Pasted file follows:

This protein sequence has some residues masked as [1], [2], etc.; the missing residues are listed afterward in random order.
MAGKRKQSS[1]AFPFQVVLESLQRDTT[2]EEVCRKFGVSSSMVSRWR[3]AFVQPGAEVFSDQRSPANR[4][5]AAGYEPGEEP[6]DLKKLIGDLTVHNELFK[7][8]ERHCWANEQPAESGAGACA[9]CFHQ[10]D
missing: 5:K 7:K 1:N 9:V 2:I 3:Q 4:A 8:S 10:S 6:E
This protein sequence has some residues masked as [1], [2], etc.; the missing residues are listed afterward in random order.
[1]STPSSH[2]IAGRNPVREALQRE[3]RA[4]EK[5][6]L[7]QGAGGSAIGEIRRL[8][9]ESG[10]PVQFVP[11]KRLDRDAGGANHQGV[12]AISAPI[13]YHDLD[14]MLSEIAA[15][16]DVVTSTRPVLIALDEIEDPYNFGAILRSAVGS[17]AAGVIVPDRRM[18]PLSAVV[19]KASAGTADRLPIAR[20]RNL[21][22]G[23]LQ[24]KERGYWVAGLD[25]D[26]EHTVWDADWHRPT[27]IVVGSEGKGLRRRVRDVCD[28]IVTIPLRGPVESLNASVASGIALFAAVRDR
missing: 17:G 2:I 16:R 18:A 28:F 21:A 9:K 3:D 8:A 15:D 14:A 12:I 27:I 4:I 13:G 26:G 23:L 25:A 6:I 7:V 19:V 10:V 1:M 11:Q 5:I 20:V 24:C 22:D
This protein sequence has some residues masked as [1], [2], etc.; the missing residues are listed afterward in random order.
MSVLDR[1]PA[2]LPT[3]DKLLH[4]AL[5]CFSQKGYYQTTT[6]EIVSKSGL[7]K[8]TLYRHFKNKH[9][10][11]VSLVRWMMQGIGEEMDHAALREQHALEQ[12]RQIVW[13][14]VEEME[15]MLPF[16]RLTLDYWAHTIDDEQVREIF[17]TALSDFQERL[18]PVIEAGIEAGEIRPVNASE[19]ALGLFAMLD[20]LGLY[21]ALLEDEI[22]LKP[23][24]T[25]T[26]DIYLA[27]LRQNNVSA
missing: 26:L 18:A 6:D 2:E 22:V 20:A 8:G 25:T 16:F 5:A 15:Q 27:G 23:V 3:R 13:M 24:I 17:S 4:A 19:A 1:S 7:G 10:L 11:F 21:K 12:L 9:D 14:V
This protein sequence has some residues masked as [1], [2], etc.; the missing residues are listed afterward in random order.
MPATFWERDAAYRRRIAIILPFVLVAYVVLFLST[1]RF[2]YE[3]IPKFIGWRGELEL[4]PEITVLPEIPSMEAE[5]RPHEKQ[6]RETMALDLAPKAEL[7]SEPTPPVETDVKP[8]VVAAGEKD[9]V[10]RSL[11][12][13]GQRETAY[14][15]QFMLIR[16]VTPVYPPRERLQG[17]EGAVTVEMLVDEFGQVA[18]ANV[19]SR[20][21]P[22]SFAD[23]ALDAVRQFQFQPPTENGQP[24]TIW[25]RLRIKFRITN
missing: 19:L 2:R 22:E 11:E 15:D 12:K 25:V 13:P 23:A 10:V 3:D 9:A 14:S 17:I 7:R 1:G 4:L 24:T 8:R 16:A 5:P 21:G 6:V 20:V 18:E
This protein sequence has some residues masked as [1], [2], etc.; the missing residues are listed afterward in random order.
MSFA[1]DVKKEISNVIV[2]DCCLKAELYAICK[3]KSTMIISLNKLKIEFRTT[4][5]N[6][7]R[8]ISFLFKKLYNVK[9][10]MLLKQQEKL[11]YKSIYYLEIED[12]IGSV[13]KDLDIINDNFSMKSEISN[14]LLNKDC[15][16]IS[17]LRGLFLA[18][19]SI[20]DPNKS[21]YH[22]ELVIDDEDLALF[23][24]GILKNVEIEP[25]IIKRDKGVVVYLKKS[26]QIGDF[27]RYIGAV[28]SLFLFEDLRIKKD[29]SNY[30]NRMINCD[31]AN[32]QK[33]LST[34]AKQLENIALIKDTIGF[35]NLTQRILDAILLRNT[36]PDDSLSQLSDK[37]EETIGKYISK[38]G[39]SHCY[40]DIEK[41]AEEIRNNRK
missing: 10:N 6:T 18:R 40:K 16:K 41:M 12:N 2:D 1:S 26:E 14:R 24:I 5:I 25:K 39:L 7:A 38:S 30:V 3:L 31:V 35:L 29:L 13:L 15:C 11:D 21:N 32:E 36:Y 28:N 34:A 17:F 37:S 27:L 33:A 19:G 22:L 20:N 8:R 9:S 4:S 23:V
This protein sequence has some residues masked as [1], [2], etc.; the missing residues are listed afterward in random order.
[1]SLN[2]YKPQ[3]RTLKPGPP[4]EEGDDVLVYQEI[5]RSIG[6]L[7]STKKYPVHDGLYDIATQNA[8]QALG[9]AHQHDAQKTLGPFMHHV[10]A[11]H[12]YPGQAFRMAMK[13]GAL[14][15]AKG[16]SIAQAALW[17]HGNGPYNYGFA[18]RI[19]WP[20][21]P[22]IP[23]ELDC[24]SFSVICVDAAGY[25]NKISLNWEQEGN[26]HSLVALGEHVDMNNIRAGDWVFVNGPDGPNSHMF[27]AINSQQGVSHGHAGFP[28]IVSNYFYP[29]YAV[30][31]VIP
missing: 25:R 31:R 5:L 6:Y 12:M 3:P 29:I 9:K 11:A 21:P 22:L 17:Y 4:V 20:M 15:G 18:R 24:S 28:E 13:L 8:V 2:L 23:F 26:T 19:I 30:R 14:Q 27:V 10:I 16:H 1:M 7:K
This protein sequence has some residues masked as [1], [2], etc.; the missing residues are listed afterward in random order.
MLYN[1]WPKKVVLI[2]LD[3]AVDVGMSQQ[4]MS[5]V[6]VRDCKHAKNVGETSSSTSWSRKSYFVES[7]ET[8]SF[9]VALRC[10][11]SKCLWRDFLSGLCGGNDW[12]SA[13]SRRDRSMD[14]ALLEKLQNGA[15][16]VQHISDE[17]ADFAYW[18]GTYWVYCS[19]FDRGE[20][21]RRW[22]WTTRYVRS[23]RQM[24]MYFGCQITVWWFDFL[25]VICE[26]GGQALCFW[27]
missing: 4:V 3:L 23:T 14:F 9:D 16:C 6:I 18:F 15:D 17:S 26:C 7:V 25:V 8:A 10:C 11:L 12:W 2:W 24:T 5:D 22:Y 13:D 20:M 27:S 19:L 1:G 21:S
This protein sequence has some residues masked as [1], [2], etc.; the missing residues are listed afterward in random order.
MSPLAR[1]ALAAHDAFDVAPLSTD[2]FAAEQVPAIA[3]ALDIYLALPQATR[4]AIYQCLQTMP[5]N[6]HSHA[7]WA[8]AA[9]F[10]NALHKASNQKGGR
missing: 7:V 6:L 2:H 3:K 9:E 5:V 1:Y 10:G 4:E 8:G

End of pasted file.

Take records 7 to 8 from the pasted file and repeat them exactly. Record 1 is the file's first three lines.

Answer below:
This protein sequence has some residues masked as [1], [2], etc.; the missing residues are listed afterward in random order.
MLYN[1]WPKKVVLI[2]LD[3]AVDVGMSQQ[4]MS[5]V[6]VRDCKHAKNVGETSSSTSWSRKSYFVES[7]ET[8]SF[9]VALRC[10][11]SKCLWRDFLSGLCGGNDW[12]SA[13]SRRDRSMD[14]ALLEKLQNGA[15][16]VQHISDE[17]ADFAYW[18]GTYWVYCS[19]FDRGE[20][21]RRW[22]WTTRYVRS[23]RQM[24]MYFGCQITVWWFDFL[25]VICE[26]GGQALCFW[27]
missing: 4:V 3:L 23:T 14:F 9:D 16:C 6:I 18:F 15:D 17:S 26:C 7:V 25:V 8:A 10:C 11:L 12:W 2:W 24:T 5:D 22:Y 13:D 20:M 27:S 19:L 1:G 21:S
This protein sequence has some residues masked as [1], [2], etc.; the missing residues are listed afterward in random order.
MSPLAR[1]ALAAHDAFDVAPLSTD[2]FAAEQVPAIA[3]ALDIYLALPQATR[4]AIYQCLQTMP[5]N[6]HSHA[7]WA[8]AA[9]F[10]NALHKASNQKGGR
missing: 7:V 6:L 2:H 3:K 9:E 5:V 1:Y 10:G 4:E 8:G